Scientists Working on Creating Lab-Grown Chicken

The product would consist of meat grown using animal cells, potentially revolutionizing the agriculture and the food production

You could have your chicken and eat it, too, so to speak.

SuperMeat, a Tel-Aviv-based business, wants to revolutionize the entire food industry by rendering poultry slaughter unnecessary. They want to “grow” chicken breasts in labs instead of killing chickens on farms and in production facilities.

That’s right: their hope is that one day, when you think of where your chicken breast comes from, you will picture a man in a white lab coat instead of a weathered farmer in overalls (or a crowded poultry battery). The lofty goals of SuperMeat, as CEO Koby Barak explains, are to “revolutionise the food industry, and promote an animal-free humane solution to world hunger and environmental degradation.”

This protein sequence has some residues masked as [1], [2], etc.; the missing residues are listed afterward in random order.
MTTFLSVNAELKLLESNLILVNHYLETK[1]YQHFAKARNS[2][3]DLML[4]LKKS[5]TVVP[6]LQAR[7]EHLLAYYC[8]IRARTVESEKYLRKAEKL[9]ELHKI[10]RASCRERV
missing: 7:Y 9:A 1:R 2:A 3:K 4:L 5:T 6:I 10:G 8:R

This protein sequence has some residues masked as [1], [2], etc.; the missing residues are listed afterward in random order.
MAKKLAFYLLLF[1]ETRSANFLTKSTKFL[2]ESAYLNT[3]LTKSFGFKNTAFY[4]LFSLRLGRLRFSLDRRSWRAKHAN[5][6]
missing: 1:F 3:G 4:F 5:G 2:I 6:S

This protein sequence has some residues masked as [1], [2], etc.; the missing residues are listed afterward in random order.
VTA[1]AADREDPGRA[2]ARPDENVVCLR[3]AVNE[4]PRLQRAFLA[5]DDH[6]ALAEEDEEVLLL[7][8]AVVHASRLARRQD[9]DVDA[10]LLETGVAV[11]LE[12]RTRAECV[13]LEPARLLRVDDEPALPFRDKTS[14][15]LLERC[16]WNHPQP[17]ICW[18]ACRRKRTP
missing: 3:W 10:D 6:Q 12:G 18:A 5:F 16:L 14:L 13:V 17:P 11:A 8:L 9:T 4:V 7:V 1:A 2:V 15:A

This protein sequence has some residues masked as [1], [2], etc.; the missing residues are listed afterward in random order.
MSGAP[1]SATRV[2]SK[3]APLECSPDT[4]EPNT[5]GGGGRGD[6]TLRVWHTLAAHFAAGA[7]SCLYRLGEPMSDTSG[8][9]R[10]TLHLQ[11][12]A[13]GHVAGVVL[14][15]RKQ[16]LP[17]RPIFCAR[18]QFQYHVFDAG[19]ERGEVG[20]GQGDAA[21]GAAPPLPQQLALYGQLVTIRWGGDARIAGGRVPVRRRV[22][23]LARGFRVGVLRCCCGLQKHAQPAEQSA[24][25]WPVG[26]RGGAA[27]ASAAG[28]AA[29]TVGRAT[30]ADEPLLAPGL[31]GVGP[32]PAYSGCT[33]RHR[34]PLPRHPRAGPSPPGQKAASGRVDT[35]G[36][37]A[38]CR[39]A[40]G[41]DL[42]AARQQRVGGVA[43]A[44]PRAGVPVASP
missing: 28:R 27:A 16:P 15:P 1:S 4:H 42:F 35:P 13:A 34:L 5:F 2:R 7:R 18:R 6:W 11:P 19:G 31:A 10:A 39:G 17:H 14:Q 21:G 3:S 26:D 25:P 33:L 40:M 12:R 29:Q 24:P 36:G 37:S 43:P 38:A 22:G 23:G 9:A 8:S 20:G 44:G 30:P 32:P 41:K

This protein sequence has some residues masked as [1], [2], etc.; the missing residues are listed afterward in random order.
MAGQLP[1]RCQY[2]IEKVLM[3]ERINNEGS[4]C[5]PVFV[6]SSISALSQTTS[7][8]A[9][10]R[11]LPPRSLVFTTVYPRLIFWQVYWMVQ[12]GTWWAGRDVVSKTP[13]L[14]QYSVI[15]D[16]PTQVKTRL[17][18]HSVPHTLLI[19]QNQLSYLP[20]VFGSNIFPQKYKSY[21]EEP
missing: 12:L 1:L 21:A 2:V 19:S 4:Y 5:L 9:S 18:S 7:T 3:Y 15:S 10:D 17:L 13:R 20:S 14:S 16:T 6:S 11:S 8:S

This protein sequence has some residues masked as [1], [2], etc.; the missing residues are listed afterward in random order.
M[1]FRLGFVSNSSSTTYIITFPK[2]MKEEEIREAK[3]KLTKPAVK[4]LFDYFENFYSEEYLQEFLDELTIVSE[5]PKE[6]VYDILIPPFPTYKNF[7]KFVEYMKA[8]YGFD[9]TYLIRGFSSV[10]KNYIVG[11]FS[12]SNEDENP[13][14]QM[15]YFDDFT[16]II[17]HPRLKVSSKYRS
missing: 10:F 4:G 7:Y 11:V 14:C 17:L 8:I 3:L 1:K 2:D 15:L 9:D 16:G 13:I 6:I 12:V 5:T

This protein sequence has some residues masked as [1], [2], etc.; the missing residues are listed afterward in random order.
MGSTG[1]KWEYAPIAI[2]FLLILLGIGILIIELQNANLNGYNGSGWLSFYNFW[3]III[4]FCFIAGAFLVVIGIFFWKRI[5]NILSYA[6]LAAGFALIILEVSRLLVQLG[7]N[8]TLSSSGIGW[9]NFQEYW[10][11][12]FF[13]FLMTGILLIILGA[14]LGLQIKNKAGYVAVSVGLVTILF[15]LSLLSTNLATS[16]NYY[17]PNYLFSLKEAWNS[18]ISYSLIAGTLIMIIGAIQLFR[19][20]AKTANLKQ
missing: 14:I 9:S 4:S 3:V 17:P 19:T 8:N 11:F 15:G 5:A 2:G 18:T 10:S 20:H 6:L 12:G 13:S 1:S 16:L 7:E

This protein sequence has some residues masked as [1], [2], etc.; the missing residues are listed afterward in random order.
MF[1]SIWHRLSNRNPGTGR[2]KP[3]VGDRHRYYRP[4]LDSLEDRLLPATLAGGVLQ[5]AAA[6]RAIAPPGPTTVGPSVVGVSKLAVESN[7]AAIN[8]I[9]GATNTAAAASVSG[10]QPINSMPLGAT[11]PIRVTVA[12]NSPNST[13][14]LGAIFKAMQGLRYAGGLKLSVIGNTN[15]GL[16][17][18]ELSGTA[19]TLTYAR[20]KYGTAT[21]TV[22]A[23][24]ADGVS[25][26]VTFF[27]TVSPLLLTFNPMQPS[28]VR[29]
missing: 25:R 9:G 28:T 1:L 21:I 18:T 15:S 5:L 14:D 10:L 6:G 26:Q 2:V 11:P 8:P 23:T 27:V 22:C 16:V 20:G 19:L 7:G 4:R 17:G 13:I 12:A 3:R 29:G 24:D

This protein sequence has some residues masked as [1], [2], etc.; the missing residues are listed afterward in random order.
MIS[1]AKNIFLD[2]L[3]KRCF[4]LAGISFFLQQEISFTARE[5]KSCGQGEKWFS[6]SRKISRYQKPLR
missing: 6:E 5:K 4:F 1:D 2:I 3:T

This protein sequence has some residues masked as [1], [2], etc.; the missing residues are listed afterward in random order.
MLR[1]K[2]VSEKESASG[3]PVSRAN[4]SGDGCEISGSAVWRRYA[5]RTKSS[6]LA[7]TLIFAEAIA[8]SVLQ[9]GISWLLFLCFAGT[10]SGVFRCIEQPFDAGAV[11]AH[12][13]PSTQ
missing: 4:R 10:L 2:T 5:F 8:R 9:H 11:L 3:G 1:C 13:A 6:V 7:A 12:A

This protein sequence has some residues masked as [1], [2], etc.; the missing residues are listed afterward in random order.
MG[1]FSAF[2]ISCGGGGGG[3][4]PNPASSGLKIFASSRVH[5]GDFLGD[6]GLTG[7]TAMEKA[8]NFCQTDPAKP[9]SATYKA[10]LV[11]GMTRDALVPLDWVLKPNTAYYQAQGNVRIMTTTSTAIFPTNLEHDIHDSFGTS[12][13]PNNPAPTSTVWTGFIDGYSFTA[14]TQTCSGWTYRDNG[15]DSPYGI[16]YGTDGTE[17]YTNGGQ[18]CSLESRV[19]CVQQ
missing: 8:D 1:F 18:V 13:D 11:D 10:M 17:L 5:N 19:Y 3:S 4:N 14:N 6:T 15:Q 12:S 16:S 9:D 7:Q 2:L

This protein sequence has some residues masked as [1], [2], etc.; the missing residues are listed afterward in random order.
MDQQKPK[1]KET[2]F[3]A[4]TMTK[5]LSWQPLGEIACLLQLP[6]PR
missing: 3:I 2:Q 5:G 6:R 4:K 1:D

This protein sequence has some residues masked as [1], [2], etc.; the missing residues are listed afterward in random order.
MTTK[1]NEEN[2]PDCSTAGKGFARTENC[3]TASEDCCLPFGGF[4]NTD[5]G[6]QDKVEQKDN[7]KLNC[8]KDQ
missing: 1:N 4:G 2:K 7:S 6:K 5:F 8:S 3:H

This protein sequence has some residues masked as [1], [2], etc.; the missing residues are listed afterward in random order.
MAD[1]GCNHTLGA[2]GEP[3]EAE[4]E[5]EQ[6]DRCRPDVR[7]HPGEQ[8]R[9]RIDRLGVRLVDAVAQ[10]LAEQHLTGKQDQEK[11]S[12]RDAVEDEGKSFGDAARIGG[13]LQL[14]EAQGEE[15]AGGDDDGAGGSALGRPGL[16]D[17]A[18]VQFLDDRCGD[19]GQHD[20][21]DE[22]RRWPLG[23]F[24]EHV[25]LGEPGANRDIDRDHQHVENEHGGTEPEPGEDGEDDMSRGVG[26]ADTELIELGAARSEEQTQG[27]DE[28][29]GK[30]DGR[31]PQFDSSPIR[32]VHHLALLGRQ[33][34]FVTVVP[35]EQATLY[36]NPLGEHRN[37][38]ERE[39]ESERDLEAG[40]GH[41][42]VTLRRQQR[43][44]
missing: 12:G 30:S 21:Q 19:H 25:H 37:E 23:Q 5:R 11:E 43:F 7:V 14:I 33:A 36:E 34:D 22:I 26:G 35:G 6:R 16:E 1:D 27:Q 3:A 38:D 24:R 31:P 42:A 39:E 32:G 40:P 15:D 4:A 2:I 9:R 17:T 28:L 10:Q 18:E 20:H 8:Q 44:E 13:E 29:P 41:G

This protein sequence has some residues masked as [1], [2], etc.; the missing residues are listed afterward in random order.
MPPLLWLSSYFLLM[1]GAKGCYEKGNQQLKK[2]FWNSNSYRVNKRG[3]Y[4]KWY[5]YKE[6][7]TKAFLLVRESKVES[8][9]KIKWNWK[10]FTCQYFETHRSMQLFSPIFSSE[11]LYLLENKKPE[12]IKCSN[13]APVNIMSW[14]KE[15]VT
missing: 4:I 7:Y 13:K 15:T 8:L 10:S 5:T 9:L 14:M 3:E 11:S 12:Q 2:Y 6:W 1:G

Since its product comes from animal cells, biologically it would look and taste the same as conventional meat. However, it would have a much smaller environmental impact, would be guaranteed as disease-free, and would not involve any animal cruelty.

SuperMeat has a two-year timeline to perfect its lab-grown chicken breast. Once that project is successful, the company wants to create a device so that anyone — from supermarkets to consumers — can produce homemade chicken breasts themselves.


Animal husbandry has a massive ecological footprint. Nearly 20 percent of the United States’ greenhouse gas emissions come from the industry, and the animals have an outsized portion of both land and water resources. Granted, most of that impact comes from the cattle industry, but SuperMeat’s product would nevertheless help reduce the environmental impact of the industry. It could also make chicken — the world’s second most popular meat after pork — cheaper for people to buy, potentially creating a solution to the too-real problem of world hunger.